Tuesday, October 25, 2011

Kafka and My Feet (finally) in the Sand

Yesterday I finished reading Kafka's The Trial. This morning I woke up without the cloud of melancholy that I've been unable to shake for the last week or so, when I spent a little time each morning and evening losing myself in Joseph K.'s tribulations. It was an engrossing read, but perhaps starting and ending my days with it was the wrong approach.

I know I've thought of the tedious process of washing, drying, folding and putting away laundry as byzantine more than once in the last week. I don't think the word byzantine is anywhere in the book, but I'm willing to bet you'd find it in the Cliff Notes. And considering that my washer and dryer are just down the basement stairs and to the left, straightforward would probably be a more accurate description of my laundering process. Boring would suffice if you wanted the subjective experience captured in a word. Byzantine it is not.

I also remembered that 1) my previous employer (actually, it's the agency we partnered with, but my office was in their building, and they thought of me as their own, so...) holds a Thursday morning playgroup for stay-at-home mothers and their children, where I can stop weekly and visit my old friends, and 2) I had promised to host a Friday night get-together for all of them, and promptly forgotten all about it. So for all my complaints about loneliness, in lieu of making new friends I could choose to expend a modicum of effort and simply get in touch with the ones I've got.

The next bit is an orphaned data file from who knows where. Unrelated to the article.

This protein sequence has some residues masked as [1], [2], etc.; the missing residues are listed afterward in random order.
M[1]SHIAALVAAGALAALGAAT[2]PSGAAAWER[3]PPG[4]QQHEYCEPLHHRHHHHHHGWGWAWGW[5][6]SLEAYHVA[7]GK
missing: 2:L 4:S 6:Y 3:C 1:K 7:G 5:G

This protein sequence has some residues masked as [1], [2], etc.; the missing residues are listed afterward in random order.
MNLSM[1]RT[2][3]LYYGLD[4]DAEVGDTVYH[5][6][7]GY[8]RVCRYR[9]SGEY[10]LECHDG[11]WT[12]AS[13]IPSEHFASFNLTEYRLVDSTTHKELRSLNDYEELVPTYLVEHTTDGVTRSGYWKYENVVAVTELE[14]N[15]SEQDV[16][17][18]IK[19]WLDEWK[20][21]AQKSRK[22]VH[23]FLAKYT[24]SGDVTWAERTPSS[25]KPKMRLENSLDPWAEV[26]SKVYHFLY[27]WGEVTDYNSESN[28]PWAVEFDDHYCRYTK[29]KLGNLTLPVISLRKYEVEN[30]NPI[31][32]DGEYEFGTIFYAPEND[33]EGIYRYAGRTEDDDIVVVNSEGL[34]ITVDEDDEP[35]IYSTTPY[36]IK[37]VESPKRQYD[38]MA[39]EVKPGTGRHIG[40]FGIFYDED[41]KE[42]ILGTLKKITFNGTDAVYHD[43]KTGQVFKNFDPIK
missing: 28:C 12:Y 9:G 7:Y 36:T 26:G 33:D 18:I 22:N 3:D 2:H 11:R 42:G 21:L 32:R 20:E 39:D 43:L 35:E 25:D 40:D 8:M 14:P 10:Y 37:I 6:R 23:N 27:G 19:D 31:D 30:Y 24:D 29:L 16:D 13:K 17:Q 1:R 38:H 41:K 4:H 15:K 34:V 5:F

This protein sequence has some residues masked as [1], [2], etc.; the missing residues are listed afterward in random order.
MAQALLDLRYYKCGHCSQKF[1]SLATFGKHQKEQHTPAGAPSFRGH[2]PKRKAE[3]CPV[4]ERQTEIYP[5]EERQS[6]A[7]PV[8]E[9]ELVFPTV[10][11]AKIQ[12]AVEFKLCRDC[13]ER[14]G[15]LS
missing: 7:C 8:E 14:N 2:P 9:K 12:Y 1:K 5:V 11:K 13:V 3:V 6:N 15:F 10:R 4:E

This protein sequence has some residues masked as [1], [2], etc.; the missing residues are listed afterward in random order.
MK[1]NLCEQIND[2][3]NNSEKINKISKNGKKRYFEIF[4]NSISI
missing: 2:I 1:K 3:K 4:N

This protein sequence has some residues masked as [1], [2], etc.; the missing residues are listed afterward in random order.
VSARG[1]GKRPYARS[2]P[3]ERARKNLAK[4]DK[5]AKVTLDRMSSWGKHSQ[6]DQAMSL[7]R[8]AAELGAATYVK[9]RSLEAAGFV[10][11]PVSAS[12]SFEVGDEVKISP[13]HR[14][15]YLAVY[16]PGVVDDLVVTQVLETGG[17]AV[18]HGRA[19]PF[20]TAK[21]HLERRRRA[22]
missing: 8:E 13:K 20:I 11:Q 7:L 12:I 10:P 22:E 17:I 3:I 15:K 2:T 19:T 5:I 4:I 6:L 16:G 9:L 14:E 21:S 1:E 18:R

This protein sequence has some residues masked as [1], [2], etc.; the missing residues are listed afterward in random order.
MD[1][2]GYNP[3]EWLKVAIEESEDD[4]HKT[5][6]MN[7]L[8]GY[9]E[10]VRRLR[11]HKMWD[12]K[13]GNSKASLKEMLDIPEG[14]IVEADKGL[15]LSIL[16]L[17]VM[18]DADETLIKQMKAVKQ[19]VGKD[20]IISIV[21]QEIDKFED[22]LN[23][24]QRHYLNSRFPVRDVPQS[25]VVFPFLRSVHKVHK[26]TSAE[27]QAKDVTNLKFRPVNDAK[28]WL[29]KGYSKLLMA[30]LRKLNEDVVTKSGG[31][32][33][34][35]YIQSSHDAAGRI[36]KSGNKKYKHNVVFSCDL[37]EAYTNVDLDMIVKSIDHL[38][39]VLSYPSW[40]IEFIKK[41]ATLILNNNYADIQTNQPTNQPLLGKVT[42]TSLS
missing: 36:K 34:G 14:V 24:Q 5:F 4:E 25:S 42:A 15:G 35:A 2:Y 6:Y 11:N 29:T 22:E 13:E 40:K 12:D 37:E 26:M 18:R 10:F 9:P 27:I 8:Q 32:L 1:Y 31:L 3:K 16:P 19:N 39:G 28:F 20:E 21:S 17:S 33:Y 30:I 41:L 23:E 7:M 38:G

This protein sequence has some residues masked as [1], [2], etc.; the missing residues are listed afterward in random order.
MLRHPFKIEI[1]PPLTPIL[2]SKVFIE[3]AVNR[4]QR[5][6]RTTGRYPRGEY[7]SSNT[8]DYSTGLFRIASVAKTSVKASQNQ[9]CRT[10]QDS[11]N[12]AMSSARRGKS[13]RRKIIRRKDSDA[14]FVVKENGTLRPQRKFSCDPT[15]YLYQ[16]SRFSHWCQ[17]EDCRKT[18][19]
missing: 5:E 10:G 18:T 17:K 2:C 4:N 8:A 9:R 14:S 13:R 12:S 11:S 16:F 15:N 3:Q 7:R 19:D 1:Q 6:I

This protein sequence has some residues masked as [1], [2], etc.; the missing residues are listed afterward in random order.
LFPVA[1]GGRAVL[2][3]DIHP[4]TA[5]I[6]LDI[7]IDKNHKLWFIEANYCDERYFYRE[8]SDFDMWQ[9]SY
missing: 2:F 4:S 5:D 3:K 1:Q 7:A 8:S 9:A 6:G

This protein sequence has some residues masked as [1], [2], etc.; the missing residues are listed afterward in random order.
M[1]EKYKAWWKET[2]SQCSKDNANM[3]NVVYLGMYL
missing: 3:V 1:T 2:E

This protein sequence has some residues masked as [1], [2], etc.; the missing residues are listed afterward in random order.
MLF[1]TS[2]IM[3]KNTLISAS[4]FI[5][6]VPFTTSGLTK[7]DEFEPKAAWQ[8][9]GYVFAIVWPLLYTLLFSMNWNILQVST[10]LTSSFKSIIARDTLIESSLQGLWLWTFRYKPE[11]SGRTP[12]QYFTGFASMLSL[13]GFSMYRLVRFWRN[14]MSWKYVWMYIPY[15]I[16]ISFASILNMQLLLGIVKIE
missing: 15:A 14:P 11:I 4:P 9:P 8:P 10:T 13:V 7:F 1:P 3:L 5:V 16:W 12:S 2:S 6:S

My husband spent the weekend building a walkway from our driveway to the deck of our home. It was an eight hour Saturday followed by a twelve hour Sunday. I think this concludes our home-repair projects until next spring. We do have to fix the snowblower (again) but he claims that this will be short project (I'm not sure why I believe him; this is a standard lie he tells me to make both of us feel better; we always choose to believe it; we want to feel better).